California-headquartered Gilead Sciences has warned against the use of generic versions of its blockbuster Hepatitis C drugs procured by patients directly through “buyers clubs.” A disruptive phenomenon, dozens of buyers clubs have mushroomed in recent years that enable supply of generic lifesaving medicines to thousands of patients afflicted with the fatal liver ailment.
In its latest May 9 regulatory filings in Form 10K at the US Securities Exchange Commission, Gilead said it is aware of the existence of various “buyers clubs” around the world, adding that through personal importation of such medicines, patients may be at risk of taking unapproved medications which may not be what they purport to be, may not have the potency they claim to have or may contain harmful substances.
Gilead warned that those (generic versions) medicines have not been approved for use in the countries into which they are imported.
“To the extent patients take unapproved generic versions of one or more of our medications and are injured or not cured by these products, our brand or the commercial or scientific reputation of our HCV products could be harmed,” it said in the filings made last week.
In the US, Gilead’s Hepatitis C treatment came with a listed price of USD 84000 and that has drawn wide criticism. According to news reports, Gilead has cited that the price level is comparable to the earlier treatment options. It also argued that the price to patients come with a significant discount.
Gilead’s official spokesperson told CNBC TV18, “With regard to buyers Clubs, the source and quality of Hepatitis C medicines secured through medical tourism and buyers’ clubs are unknown. Patients cannot be sure that they are receiving effective or safe medicine.”
The company avoided questions on whether it will launch an investigation into such supplies from any of its Indian partners.
As part of a 2014 agreement, Gilead, amid outcry from health activists on issues such as data privacy, had incorporated several safeguards like monitoring of medicine prescriptions for patients.
However, things seem to have moved as per plans with its Indian partners. Gilead expressed satisfaction with the progress made through its voluntary licensing arrangements for HCV (Hepatitis C virus) drugs with over a dozen drug makers that include Zydus Cadila, Cipla, Biocon, Hetero, Laurus, Strides Shasun and Natco, among others.
Gilead informed CNBC TV18 the voluntary licence partners have proven their ability to rapidly scale up the manufacture of high-quality, low-cost medicines and enable broad distribution to where the need is great. “As of the end of 2016, we estimate that 50 percent of patients living in developing countries being treated with one of Gilead’s Hepatitis C medicines, received or are receiving a licensed generic version,” the company said in its statement.
The arrangement with the Indian partners included supplies to over a hundred countries but clearly came with binding provisions to prevent supplies to developed markets like US and Europe, where the company directly markets its medicines.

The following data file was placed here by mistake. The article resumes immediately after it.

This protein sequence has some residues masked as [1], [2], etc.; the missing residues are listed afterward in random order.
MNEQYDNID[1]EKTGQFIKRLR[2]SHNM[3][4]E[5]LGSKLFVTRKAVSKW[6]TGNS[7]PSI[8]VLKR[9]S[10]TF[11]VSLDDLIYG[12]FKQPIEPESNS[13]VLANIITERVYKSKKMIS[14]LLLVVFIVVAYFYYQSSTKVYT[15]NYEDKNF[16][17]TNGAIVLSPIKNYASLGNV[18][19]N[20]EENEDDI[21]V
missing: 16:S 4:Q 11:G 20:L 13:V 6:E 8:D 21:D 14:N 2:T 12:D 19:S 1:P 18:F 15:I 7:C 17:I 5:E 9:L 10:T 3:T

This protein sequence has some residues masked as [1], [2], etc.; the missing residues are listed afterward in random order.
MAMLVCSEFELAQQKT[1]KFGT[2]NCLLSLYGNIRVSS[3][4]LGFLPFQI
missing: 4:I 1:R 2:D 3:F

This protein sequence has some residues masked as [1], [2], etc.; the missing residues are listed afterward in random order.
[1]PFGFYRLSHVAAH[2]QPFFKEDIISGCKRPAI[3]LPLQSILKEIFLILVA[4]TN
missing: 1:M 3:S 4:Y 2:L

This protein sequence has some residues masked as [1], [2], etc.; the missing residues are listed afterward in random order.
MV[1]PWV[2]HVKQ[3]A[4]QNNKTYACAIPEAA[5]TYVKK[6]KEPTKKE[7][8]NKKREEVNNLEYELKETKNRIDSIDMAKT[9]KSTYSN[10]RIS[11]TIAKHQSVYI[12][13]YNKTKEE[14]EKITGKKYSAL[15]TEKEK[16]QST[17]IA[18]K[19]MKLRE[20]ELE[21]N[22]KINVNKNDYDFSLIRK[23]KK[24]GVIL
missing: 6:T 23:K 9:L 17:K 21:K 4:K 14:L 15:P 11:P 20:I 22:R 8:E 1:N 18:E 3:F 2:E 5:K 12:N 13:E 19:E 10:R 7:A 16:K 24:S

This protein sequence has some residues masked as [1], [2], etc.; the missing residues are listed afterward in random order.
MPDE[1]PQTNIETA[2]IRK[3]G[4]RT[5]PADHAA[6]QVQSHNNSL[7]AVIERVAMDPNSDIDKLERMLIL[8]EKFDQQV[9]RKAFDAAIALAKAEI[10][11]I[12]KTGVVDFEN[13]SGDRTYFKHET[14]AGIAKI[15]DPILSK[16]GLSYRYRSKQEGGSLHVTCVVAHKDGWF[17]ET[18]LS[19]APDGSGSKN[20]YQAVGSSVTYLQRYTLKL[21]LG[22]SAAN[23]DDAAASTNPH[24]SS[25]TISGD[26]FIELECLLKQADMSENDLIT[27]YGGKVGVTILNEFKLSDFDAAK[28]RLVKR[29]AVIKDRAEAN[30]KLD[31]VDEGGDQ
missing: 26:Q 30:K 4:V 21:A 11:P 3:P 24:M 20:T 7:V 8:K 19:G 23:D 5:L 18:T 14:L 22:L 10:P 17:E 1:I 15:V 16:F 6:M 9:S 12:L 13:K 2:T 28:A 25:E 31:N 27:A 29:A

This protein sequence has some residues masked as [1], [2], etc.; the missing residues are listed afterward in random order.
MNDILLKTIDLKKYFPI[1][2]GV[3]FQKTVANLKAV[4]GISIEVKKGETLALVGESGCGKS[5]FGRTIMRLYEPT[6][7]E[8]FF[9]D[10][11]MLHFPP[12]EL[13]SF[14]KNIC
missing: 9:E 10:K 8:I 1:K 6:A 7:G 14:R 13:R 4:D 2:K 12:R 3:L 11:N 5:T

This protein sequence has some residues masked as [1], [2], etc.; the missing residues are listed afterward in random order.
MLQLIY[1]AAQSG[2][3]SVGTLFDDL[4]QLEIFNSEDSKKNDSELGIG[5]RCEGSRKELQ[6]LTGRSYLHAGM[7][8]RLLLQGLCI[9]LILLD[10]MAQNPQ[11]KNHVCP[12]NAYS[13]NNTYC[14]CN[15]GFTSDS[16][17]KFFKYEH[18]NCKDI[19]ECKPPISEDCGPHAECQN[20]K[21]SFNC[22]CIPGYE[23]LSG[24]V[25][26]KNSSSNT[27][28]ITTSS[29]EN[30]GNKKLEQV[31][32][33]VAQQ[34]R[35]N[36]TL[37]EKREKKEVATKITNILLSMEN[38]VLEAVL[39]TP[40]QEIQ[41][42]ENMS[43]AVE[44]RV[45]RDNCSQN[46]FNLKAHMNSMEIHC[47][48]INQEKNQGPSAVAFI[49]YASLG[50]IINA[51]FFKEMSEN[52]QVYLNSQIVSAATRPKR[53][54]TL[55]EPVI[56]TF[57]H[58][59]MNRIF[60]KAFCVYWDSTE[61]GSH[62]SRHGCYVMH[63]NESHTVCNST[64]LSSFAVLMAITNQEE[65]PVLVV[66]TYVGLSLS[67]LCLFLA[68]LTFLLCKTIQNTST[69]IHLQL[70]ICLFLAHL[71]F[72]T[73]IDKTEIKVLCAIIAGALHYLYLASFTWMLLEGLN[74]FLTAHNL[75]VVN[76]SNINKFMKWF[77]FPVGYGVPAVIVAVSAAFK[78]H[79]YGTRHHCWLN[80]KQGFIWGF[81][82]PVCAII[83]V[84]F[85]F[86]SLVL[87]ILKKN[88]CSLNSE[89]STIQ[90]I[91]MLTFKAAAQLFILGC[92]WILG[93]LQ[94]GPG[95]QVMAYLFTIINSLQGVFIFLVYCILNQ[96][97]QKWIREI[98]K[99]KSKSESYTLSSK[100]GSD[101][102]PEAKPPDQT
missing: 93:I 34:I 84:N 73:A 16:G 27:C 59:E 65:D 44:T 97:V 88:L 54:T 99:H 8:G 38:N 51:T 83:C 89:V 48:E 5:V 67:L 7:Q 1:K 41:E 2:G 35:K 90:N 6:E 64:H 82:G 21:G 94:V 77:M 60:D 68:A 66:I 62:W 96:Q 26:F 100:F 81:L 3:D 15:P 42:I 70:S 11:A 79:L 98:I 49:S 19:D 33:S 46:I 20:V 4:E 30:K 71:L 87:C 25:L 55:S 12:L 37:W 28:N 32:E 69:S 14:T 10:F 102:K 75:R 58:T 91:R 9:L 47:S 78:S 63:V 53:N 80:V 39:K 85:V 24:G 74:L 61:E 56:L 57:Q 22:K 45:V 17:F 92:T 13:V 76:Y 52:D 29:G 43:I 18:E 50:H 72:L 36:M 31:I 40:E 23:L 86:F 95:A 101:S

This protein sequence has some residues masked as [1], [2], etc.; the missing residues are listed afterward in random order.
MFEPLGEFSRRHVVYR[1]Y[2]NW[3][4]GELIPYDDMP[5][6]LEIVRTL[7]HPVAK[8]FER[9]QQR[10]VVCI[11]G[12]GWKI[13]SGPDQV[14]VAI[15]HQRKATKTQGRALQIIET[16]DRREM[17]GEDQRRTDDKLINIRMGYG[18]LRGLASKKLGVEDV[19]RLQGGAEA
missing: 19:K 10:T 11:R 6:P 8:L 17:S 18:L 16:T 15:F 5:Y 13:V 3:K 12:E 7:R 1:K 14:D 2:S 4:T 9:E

Gilead revolutionized treatment of HCV through a range of single ingredient and combination therapies like Sovaldi and Harvoni nearly wiping out interferon-based treatments.
Apart from taking issue with buyers clubs, Gilead noted as part of its filings that third parties may illegally distribute and sell counterfeit versions of its products, which do not meet the rigorous quality standards of our manufacturing and supply chain.
“For example, in the first quarter of 2017, bottles of counterfeit drugs labelled under the Harvoni brand name were discovered at a retail pharmacy chain and pharmaceutical wholesalers in Japan,” Gilead said, adding it is taking steps to accelerate planned changes in packaging standards to make counterfeits more difficult.
James Freeman, Founder at FixHepC, a buyers club based in Australia, countered the claims made by Gilead about the safety issues. Freeman agreed that supply chain integrity is vital in ensuring patients received correct medicines. “As an additional safety check, we provide a tablet testing service using qNMR (Quantitative Nuclear Magnetic Resonance analysis). This is available to any patient who has sourced generic medications from any source. To date, none of the samples tested has been found deficient,” Freeman added.
Freeman, who came into spotlight for helping several Australian patients get Hep C medicines, said, "Looking at India specifically what the licence says is that the product is licensed to be sold within the territory - it is a point of sale licence, rather than an end-user licence of the type found in say arms sales."
"If an Indian doctor sees a patient by video conference, and writes in Indian script, and there is an Indian invoice, paid in India would that not be a sale in the licensed territory," Freeman countered.
Terming Gilead’s approach to market as “predatory pricing,” Freeman further clarified that he would accept that (what buyers club does) is a breach of the spirit of the law, it is not a breach of the letter of the law. Gilead uses one set of laws to price these medications at unaffordable prices. We use another set of laws to help provide affordable access….FixHepC uses the law to correct that problem, at least for those fortunate enough to be able to afford generic prices. It is an imperfect solution for an imperfect world.”